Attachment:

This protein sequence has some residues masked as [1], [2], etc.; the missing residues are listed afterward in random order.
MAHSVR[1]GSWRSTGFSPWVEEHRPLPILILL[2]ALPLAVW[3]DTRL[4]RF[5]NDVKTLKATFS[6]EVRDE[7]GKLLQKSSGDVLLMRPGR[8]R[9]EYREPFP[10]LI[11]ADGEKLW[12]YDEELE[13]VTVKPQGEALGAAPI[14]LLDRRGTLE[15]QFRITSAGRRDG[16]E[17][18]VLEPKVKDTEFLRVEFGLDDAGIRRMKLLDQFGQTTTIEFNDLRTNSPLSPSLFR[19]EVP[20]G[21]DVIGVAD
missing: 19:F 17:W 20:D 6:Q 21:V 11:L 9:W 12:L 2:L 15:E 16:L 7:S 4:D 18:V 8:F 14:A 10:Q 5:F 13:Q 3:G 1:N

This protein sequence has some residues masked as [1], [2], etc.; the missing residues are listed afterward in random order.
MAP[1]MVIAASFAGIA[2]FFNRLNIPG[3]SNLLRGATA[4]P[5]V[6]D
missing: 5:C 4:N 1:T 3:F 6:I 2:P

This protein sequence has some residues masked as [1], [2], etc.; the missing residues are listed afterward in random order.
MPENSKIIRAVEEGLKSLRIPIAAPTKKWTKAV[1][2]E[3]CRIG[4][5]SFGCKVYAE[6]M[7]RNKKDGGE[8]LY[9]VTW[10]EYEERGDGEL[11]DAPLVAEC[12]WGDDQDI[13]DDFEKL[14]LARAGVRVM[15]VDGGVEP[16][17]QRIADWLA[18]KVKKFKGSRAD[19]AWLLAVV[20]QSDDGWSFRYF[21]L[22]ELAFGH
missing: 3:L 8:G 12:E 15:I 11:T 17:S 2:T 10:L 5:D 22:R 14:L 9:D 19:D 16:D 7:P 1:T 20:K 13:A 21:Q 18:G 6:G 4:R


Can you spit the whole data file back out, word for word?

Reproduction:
This protein sequence has some residues masked as [1], [2], etc.; the missing residues are listed afterward in random order.
MAHSVR[1]GSWRSTGFSPWVEEHRPLPILILL[2]ALPLAVW[3]DTRL[4]RF[5]NDVKTLKATFS[6]EVRDE[7]GKLLQKSSGDVLLMRPGR[8]R[9]EYREPFP[10]LI[11]ADGEKLW[12]YDEELE[13]VTVKPQGEALGAAPI[14]LLDRRGTLE[15]QFRITSAGRRDG[16]E[17][18]VLEPKVKDTEFLRVEFGLDDAGIRRMKLLDQFGQTTTIEFNDLRTNSPLSPSLFR[19]EVP[20]G[21]DVIGVAD
missing: 19:F 17:W 20:D 6:Q 21:V 11:L 9:W 12:L 2:L 15:E 16:L 7:S 4:D 18:V 8:F 14:A 10:Q 5:F 13:Q 3:G 1:N

This protein sequence has some residues masked as [1], [2], etc.; the missing residues are listed afterward in random order.
MAP[1]MVIAASFAGIA[2]FFNRLNIPG[3]SNLLRGATA[4]P[5]V[6]D
missing: 5:C 4:N 1:T 3:F 6:I 2:P

This protein sequence has some residues masked as [1], [2], etc.; the missing residues are listed afterward in random order.
MPENSKIIRAVEEGLKSLRIPIAAPTKKWTKAV[1][2]E[3]CRIG[4][5]SFGCKVYAE[6]M[7]RNKKDGGE[8]LY[9]VTW[10]EYEERGDGEL[11]DAPLVAEC[12]WGDDQDI[13]DDFEKL[14]LARAGVRVM[15]VDGGVEP[16][17]QRIADWLA[18]KVKKFKGSRAD[19]AWLLAVV[20]QSDDGWSFRYF[21]L[22]ELAFGH
missing: 3:L 8:G 12:E 15:I 11:T 17:S 2:T 10:L 5:D 22:R 14:L 9:D 19:D 16:D 7:P 1:T 20:K 13:A 21:Q 18:G 6:G 4:R